MANILA - Airline passengers going to and from European destinations will enjoy faster flights because of the the European Commission's (EC) decision to lift its ban on Philippine Airlines, the flag carrier's president and chief operating officer said Wednesday.
Ramon Ang, in an interview on ANC Business Nightly, said starting in either October or November, PAL will offer non-stop flights to Europe.
"Our flights will be around 13 hours one-way, compared to Middle East airlines," he said.
Ang said the average length of a flight to Europe via the Middle East is currently around 18 to 24 hours per trip. "You still have to wait for several hours in their hubs."
He also said PAL's ticket prices will be "very competitive."
"For example, today, Manila to London on economy roundtrip is around $1,200. We should be at par with that," he said.
Ang said PAL has a number of flight entitlements to Europe.
"Seven times a week flights to London, seven times a week flights to Paris, other destinations," he said.
"We still have to wait for October, we have to make arrangements with all these airports for the slots," Ang explained. "When we start flying to London and all these other destinations, we want to make all these flights daily."
He said the resumption of PAL flights to Europe will improve the airline's profitability.
"It will right away improve. We have all these long-range aircraft, the 777s, the long-range Airbus. We'll improve profitability," he said.
More US non-stop flights?
Ang is also bullish on the possibility of the Philippine aviation sector getting an upgrade from the US Federal Aviation Administration, which will mean more PAL flights to mainland US.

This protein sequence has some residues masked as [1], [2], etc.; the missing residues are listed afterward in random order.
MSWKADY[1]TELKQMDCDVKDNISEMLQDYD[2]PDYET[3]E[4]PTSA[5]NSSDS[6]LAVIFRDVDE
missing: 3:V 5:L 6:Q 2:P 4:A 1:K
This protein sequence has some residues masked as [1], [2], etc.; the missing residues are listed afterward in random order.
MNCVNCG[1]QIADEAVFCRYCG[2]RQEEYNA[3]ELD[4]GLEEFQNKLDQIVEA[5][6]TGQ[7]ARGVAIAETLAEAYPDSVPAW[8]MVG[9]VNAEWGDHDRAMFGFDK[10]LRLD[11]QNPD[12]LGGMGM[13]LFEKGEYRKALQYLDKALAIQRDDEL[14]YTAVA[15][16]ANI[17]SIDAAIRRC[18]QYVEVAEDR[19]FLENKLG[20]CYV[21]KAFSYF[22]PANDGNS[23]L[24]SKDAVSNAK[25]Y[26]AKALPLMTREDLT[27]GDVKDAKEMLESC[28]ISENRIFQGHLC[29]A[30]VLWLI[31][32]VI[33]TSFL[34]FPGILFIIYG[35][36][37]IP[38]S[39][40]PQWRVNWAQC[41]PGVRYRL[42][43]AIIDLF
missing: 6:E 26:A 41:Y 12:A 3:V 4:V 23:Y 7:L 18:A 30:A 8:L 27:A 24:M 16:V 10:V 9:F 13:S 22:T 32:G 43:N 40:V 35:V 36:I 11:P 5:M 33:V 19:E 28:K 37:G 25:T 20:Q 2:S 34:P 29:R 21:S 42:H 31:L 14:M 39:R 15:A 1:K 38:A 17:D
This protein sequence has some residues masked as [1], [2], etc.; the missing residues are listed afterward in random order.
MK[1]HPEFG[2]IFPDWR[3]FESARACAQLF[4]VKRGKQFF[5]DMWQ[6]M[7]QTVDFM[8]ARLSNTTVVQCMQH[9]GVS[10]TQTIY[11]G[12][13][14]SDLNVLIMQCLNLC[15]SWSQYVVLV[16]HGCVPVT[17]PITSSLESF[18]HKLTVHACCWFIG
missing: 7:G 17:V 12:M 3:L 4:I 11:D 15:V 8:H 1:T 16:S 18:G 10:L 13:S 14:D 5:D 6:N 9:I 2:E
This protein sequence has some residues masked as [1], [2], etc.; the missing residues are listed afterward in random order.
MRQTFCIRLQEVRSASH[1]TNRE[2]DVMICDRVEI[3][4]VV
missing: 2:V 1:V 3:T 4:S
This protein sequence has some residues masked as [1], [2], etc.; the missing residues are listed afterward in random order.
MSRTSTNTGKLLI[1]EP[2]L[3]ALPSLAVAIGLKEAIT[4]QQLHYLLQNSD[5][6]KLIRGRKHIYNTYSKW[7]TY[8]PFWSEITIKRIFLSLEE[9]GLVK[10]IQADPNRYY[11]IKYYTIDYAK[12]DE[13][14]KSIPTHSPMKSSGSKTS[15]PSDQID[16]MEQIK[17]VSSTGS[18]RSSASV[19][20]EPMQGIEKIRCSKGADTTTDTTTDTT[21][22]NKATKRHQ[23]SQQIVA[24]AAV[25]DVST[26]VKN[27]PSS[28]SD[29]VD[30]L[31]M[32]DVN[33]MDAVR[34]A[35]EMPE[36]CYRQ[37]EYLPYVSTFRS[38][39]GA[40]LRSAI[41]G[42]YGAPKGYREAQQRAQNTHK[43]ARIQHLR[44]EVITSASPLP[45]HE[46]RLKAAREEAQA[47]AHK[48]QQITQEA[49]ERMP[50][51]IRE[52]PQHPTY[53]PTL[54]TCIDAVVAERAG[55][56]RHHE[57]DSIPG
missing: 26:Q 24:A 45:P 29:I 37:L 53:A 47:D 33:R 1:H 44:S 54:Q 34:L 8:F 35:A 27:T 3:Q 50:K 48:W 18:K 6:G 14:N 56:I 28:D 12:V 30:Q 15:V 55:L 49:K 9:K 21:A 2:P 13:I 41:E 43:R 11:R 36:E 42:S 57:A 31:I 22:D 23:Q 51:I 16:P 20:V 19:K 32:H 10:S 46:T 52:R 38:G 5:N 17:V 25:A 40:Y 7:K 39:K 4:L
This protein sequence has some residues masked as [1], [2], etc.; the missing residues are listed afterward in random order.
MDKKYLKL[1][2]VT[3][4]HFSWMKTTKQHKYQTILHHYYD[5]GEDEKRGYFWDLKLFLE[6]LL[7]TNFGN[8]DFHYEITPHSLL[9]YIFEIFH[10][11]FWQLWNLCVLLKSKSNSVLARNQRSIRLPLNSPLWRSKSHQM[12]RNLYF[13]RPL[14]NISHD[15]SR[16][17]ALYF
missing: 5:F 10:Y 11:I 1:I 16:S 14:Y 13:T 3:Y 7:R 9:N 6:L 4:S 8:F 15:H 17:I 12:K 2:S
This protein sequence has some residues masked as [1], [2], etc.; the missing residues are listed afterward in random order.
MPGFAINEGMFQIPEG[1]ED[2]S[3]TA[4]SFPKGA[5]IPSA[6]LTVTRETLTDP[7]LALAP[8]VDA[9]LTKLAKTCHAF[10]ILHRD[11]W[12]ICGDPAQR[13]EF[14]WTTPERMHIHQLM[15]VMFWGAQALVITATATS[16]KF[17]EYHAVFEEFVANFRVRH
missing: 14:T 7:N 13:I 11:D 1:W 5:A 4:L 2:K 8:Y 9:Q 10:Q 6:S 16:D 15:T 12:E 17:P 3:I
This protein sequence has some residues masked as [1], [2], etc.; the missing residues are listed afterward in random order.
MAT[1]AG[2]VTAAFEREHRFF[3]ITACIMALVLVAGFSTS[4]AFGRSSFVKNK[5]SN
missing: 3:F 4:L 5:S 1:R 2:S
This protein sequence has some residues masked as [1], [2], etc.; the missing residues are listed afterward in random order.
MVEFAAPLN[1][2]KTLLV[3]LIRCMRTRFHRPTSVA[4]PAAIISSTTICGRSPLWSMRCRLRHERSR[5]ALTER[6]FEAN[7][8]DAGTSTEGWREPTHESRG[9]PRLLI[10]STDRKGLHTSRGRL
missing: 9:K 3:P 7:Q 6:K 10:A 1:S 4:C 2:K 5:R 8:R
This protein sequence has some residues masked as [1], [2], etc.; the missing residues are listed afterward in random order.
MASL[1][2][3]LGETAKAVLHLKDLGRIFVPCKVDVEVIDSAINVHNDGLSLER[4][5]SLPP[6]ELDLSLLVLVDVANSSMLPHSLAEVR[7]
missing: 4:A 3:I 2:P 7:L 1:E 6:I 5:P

"The most important thing about trans-Pacific USA... we will be able to use our 6 units of brand new Boeing 777s and by using those aircraft, we will be able to save millions of dollars just on fuel per year," he said.
Ang said PAL management is initially thinking offering new flights to East Coast destinations such as New York, Chicago, and Florida.
"Non-stop, too, Manila to New York," he said. "Our aircraft are able to do non-stop going there, but coming back, we need to do a pit stop."
On Wednesday, European Union Ambassador to the Philippines Guy Ledoux announced that the EU has partially lifted a 3-year-old ban on Philippine carriers.
The ban was imposed in 2010, a year after US aviation authorities tagged the Philippine airline industry as a "significant safety concern."
Ledoux said PAL can return to European skies starting July 12 after the airline met safety standards.
The decision does not cover Cebu Pacific, which announced plans to take part in an EU Air Safety Commission meeting later this year. - with ANC